Little Bits of History

Scully’s Predecessor

Posted in History by patriciahysell on April 28, 2012

Aloha Airlines Flight 243 after landing

April 28, 1988: Aloha Airlines Flight 243 takes off from Hilo International Airport with Honolulu as its destination. The aircraft, called Queen Liliuokalani with registration number N737311, left the airport at 1:25 Hawaii-Aleutian time zone. There were 90 passengers and five crew members aboard the Boeing 737-297 plane. The plane was used for short hops between the islands and had made 80,090 flight cycles during the 19 years it had been in use. The pre-flight was uneventful and the plane took off without incident.

By 1:48 the routine flight altitude of 24,000 feet had been reached. The flight was approximately 27 miles south-southeast of Kahului on the island of Maui. Suddenly, a small portion of the left side of the roof ruptured. This allowed for an explosive decompression which tore off the top half of the roof from just behind the cockpit to the fore-wing area. Part of the original design of the 737 was a controlled breakaway zone to alleviate stress in cases of decompression. The age and frequent flight status of the plane created a situation where the rivets had rusted and corroded causing the entire roof to disappear into thin air.

At the time of the event, First Officer Madeline Tompkins’s head was pulled backwards and she could see insulation flying about the cabin. Captain Robert Schornstheimer looked back and saw blue sky where the first class roof should have been. Tompkins called Air Traffic Control with a mayday. Clarabelle Lansing, chief flight attendant, was collecting cups from passengers and was sucked through the hole and died – the only fatality – while Michelle Honda, standing father back in the plane, was thrown to the floor.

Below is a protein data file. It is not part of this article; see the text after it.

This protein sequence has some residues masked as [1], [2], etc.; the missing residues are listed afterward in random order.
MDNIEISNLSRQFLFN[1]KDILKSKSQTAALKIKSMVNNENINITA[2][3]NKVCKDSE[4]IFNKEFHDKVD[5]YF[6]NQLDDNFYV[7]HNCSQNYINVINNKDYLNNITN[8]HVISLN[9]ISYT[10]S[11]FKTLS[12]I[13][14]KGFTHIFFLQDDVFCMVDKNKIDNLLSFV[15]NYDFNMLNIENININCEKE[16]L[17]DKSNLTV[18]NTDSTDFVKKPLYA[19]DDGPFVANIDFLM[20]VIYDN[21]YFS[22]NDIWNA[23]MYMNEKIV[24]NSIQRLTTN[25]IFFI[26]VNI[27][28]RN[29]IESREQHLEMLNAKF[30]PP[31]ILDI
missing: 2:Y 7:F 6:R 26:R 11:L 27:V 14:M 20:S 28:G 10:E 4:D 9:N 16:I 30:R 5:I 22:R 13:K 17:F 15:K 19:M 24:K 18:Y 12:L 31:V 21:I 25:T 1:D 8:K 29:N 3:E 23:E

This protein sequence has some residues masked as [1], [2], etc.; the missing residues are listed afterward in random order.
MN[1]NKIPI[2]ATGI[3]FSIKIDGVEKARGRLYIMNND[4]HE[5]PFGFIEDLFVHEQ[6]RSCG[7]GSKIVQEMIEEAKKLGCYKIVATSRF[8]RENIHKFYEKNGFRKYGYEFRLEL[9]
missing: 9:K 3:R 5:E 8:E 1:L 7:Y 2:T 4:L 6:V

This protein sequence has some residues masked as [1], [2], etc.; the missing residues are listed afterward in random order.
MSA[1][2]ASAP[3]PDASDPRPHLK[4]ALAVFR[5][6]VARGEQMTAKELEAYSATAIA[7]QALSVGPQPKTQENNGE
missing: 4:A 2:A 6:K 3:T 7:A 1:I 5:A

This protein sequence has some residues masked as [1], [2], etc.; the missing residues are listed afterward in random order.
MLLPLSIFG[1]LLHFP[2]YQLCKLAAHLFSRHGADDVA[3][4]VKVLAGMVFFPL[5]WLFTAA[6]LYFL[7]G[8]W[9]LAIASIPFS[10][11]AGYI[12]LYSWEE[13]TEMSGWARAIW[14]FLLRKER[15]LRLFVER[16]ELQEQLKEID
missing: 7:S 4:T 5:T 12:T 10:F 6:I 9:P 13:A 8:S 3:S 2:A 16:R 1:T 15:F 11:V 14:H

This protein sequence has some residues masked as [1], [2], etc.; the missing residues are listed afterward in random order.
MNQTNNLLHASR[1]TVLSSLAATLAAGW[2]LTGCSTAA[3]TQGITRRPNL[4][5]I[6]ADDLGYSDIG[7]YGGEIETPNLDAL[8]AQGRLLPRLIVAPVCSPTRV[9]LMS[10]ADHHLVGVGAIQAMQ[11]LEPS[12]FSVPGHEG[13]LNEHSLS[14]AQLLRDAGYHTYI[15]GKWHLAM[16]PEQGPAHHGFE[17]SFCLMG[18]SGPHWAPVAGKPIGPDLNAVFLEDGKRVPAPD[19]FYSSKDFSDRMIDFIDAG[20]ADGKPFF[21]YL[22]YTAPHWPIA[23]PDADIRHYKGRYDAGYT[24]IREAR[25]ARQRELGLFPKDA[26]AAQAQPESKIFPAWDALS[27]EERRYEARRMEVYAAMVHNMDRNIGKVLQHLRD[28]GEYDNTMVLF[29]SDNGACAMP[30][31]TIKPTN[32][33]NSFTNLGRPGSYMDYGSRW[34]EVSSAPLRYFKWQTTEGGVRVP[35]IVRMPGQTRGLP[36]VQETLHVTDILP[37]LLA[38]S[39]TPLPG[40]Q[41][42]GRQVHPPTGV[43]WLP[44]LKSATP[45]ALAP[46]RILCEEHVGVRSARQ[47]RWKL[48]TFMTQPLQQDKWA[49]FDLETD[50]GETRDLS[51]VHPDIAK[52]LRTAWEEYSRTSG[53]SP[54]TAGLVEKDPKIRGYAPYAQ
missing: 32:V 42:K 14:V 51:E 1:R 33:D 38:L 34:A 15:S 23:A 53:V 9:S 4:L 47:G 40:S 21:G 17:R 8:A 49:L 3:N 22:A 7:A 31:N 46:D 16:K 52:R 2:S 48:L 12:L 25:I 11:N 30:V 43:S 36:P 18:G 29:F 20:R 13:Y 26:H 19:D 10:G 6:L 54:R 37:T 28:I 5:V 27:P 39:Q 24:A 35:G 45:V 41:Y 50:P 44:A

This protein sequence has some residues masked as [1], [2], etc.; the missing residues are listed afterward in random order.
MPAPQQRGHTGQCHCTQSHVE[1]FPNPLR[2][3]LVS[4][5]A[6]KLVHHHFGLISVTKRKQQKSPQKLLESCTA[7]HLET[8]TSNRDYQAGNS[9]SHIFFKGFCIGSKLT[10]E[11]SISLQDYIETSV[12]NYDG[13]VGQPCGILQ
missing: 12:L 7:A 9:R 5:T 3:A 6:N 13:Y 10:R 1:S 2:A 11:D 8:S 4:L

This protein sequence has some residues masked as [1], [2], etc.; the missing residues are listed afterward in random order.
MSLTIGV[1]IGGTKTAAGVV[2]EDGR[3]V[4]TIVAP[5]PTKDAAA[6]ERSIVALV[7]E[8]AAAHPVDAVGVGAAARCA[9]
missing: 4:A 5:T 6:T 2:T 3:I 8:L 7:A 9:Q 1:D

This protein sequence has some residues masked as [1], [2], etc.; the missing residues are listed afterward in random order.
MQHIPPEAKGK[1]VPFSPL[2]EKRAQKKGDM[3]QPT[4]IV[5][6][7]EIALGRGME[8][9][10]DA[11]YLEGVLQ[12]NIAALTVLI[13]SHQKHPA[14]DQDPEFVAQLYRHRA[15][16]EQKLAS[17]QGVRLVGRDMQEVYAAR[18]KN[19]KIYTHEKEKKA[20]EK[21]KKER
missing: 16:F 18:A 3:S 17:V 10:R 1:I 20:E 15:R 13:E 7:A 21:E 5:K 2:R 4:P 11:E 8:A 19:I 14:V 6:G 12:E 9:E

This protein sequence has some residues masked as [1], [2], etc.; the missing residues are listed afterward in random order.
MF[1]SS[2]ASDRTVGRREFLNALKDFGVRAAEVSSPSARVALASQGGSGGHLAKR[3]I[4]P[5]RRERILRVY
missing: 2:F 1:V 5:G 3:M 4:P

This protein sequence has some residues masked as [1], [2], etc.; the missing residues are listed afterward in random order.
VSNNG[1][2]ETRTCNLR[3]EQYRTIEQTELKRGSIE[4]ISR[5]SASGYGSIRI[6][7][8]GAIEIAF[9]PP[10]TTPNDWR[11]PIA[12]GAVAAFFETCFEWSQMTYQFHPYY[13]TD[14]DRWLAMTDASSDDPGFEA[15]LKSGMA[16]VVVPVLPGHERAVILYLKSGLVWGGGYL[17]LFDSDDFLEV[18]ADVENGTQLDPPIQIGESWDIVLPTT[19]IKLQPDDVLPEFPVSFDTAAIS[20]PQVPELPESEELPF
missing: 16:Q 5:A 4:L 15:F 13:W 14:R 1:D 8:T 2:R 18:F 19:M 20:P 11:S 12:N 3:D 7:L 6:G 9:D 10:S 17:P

Captain Schornstheimer was able to gain control of the plane, no longer aerodynamically stable. He was to land at Kahului Airport, using runway 2. The electrical wiring was severed with the decompression and it was unknown whether the landing gear had been able to descend and lock into place. At 1:58 PM the plane was brought safely to ground and the emergency evacuation slides were activated. There were 65 injuries reported, eight of them serious. Touring vans were used to transport the injured to the local hospital since the island had only two ambulances at the time. The probable cause of the event was metal fatigue.

Airplane travel is nature’s way of making you look like your passport photo. – Al Gore

Before marriage, many couples are very much like people rushing to catch an airplane; once aboard, they turn into passengers. They just sit there. – Paul Getty

I was always afraid of dying. Always. It was my fear that made me learn everything I could about my airplane and my emergency equipment, and kept me flying respectful of my machine and always alert in the cockpit. – Chuck Yeager

If you take one rivet out of an airplane, it will be all right, it’ll keep flying. You take another rivet out of the airplane and it still flies. So what the heck, let’s take more rivets out of the airplane, and sooner or later, the airplane drops from the sky. – Ted Danson

Also on this day:

A Voyage to the South Sea – In 1789 the Mutiny on the Bounty takes place.
Kon-Tiki – In 1947, Thor Heyerdahl set sail.
Exposed! – In 1967, Expo 67 opened in Canada.

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4 Responses

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  1. Bobby Dias said, on April 28, 2012 at 10:18 am

    The quote from Al Gore was the opposite that was shown by the people in reacting to what the plane’s crew and passengers needed- anything and everything without trying to look pretty as Al Gore was trying to talk about, as was his usual better-than-you attitude towards people. The people on the ground jumped in doing whatever they could,as people usually do when they see that somebody needs help. Tourists may normally see the beautiful Hawaiian dances and costumes but children there are also taught the bad of the past also so that they can appreciate what they do have- so the people in the plane received help naturally from these Hawaiians.

  2. Bobby Dias said, on April 28, 2012 at 10:30 am

    No reply wanted- was the title supposed to be for a story about Vince Scully’s predecessor as tv announcer for the Los Angeles Dodgers? Please remove this after reading.

    • Sherry said, on February 27, 2014 at 6:37 pm

      Like Ms. Hysell would do anything you told her to, Bobby. The very idea must make her laugh!


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